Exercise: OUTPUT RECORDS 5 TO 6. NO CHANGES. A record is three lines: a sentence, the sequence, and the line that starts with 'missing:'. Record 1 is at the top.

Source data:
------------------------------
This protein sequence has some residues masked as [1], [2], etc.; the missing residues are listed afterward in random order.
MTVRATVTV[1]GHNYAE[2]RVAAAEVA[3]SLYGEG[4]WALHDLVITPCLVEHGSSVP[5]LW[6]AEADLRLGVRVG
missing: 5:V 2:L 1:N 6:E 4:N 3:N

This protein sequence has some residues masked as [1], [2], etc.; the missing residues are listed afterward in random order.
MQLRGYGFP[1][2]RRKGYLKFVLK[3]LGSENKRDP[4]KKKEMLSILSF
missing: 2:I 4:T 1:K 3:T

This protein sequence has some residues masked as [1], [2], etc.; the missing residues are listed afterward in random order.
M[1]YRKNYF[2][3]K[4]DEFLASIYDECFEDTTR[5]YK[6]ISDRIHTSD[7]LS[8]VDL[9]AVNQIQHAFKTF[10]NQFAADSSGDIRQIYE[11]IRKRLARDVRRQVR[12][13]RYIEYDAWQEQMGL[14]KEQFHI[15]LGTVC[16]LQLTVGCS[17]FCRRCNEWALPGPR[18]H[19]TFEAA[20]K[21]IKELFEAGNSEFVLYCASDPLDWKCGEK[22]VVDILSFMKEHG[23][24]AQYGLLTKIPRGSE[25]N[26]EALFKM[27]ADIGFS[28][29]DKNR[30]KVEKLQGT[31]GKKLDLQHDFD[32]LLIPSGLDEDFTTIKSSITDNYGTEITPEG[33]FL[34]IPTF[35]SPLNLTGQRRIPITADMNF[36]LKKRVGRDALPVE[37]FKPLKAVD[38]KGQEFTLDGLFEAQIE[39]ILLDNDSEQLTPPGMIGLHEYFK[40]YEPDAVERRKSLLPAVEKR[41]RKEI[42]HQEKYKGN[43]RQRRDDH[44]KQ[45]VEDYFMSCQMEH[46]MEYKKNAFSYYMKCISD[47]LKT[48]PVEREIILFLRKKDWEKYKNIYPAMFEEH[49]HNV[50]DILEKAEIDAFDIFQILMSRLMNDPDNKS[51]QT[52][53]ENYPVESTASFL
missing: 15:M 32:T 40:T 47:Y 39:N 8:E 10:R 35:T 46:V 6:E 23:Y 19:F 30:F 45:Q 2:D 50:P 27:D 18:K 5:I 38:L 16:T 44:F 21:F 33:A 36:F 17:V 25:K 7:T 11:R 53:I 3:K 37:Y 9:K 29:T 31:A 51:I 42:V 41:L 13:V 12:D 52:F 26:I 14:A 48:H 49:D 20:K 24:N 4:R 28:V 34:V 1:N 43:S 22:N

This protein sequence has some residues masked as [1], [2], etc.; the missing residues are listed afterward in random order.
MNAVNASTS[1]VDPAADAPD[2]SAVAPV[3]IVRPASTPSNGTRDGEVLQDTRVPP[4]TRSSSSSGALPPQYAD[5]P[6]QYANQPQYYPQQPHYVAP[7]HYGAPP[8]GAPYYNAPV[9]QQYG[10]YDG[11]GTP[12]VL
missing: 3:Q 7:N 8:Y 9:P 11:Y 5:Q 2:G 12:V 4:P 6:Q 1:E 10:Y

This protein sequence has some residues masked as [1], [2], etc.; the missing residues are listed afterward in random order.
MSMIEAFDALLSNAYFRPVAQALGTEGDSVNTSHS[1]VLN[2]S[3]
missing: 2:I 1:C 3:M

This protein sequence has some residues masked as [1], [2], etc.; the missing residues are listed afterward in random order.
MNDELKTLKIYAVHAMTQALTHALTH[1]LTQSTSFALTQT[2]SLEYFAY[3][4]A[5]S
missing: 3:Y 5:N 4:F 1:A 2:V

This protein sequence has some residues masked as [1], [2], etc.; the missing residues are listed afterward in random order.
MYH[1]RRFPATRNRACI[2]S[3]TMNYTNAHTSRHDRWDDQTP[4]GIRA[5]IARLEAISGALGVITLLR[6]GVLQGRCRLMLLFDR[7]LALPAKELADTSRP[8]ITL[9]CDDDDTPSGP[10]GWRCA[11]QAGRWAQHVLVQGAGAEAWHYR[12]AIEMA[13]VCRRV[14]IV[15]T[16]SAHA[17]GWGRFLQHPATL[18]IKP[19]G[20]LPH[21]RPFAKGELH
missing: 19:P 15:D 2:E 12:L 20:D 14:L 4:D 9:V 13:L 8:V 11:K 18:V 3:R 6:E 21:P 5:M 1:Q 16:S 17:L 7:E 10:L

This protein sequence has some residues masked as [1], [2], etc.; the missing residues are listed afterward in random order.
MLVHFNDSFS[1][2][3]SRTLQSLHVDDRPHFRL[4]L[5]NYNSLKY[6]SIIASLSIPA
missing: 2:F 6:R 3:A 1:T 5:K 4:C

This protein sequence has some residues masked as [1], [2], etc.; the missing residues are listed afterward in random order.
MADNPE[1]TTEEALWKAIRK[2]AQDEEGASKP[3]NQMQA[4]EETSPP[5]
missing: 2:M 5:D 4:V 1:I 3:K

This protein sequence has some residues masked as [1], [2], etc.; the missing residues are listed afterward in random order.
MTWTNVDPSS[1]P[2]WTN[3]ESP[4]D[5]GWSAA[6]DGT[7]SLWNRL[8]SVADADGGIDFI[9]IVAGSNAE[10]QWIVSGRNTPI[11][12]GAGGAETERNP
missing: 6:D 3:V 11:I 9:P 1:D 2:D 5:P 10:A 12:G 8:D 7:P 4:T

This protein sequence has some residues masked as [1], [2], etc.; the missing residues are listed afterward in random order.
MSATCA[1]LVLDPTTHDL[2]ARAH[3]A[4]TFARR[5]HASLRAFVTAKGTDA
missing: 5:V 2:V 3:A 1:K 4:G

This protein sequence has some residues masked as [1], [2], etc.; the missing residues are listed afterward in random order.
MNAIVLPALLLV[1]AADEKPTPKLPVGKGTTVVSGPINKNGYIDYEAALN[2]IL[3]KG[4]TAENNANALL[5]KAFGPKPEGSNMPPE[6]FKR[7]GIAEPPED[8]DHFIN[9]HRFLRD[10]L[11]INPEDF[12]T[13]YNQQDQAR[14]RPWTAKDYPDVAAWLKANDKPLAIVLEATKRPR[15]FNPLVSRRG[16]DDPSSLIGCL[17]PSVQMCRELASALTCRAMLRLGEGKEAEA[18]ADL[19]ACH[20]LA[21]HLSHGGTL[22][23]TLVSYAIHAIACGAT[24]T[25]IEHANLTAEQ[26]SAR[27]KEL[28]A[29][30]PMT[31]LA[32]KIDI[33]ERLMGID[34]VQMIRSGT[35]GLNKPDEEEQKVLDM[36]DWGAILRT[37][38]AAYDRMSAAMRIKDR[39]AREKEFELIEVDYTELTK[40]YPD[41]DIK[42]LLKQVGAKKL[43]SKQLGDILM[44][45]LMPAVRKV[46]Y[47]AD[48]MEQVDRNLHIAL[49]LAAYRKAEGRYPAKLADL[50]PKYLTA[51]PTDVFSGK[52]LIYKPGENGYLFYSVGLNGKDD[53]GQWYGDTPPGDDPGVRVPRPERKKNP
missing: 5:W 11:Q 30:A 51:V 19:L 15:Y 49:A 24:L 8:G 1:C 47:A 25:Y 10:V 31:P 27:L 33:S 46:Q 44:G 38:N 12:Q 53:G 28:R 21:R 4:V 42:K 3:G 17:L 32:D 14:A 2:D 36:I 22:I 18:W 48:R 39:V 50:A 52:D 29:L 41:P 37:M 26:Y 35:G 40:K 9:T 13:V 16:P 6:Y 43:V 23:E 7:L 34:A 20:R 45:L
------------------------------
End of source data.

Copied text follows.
This protein sequence has some residues masked as [1], [2], etc.; the missing residues are listed afterward in random order.
MSMIEAFDALLSNAYFRPVAQALGTEGDSVNTSHS[1]VLN[2]S[3]
missing: 2:I 1:C 3:M

This protein sequence has some residues masked as [1], [2], etc.; the missing residues are listed afterward in random order.
MNDELKTLKIYAVHAMTQALTHALTH[1]LTQSTSFALTQT[2]SLEYFAY[3][4]A[5]S
missing: 3:Y 5:N 4:F 1:A 2:V